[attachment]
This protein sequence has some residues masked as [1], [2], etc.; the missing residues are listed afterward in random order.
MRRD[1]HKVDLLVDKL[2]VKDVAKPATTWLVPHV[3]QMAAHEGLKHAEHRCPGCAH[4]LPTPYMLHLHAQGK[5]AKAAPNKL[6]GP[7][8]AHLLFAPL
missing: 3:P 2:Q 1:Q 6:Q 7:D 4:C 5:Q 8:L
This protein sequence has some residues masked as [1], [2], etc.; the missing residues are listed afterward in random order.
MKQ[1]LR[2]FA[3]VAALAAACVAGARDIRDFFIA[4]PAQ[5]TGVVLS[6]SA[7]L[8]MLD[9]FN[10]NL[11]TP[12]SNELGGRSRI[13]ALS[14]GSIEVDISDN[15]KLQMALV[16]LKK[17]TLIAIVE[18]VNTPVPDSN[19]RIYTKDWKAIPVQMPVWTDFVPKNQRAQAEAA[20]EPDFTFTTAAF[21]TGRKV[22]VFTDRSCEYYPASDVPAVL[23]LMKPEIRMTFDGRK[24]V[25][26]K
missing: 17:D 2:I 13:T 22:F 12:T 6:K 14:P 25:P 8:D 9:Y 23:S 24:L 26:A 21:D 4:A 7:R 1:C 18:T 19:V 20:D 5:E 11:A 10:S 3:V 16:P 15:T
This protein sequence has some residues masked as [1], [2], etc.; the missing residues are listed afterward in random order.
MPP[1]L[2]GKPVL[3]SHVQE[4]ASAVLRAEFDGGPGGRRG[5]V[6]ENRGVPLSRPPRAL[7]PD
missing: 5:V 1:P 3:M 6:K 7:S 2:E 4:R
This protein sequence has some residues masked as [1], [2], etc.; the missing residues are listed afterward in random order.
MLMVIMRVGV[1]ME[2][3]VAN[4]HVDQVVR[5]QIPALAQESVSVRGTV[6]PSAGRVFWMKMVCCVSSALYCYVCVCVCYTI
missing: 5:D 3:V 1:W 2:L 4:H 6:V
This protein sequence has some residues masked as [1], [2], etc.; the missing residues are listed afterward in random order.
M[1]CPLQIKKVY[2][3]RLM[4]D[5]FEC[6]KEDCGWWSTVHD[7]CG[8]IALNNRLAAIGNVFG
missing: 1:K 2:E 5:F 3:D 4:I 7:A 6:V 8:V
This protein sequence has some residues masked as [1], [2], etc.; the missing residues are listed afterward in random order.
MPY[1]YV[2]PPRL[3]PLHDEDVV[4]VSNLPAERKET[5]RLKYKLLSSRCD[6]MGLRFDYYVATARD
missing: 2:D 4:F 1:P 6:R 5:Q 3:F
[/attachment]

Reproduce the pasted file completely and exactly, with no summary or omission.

This protein sequence has some residues masked as [1], [2], etc.; the missing residues are listed afterward in random order.
MRRD[1]HKVDLLVDKL[2]VKDVAKPATTWLVPHV[3]QMAAHEGLKHAEHRCPGCAH[4]LPTPYMLHLHAQGK[5]AKAAPNKL[6]GP[7][8]AHLLFAPL
missing: 3:P 2:Q 1:Q 6:Q 7:D 4:C 5:Q 8:L
This protein sequence has some residues masked as [1], [2], etc.; the missing residues are listed afterward in random order.
MKQ[1]LR[2]FA[3]VAALAAACVAGARDIRDFFIA[4]PAQ[5]TGVVLS[6]SA[7]L[8]MLD[9]FN[10]NL[11]TP[12]SNELGGRSRI[13]ALS[14]GSIEVDISDN[15]KLQMALV[16]LKK[17]TLIAIVE[18]VNTPVPDSN[19]RIYTKDWKAIPVQMPVWTDFVPKNQRAQAEAA[20]EPDFTFTTAAF[21]TGRKV[22]VFTDRSCEYYPASDVPAVL[23]LMKPEIRMTFDGRK[24]V[25][26]K
missing: 17:D 2:I 13:T 22:F 12:T 6:K 14:P 25:P 8:D 9:Y 23:S 24:L 26:A 21:D 4:A 7:R 1:C 18:T 19:V 20:D 5:E 11:A 10:S 3:V 16:P 15:T
This protein sequence has some residues masked as [1], [2], etc.; the missing residues are listed afterward in random order.
MPP[1]L[2]GKPVL[3]SHVQE[4]ASAVLRAEFDGGPGGRRG[5]V[6]ENRGVPLSRPPRAL[7]PD
missing: 5:V 1:P 3:M 6:K 7:S 2:E 4:R
This protein sequence has some residues masked as [1], [2], etc.; the missing residues are listed afterward in random order.
MLMVIMRVGV[1]ME[2][3]VAN[4]HVDQVVR[5]QIPALAQESVSVRGTV[6]PSAGRVFWMKMVCCVSSALYCYVCVCVCYTI
missing: 5:D 3:V 1:W 2:L 4:H 6:V
This protein sequence has some residues masked as [1], [2], etc.; the missing residues are listed afterward in random order.
M[1]CPLQIKKVY[2][3]RLM[4]D[5]FEC[6]KEDCGWWSTVHD[7]CG[8]IALNNRLAAIGNVFG
missing: 1:K 2:E 5:F 3:D 4:I 7:A 6:V 8:V
This protein sequence has some residues masked as [1], [2], etc.; the missing residues are listed afterward in random order.
MPY[1]YV[2]PPRL[3]PLHDEDVV[4]VSNLPAERKET[5]RLKYKLLSSRCD[6]MGLRFDYYVATARD
missing: 2:D 4:F 1:P 6:R 5:Q 3:F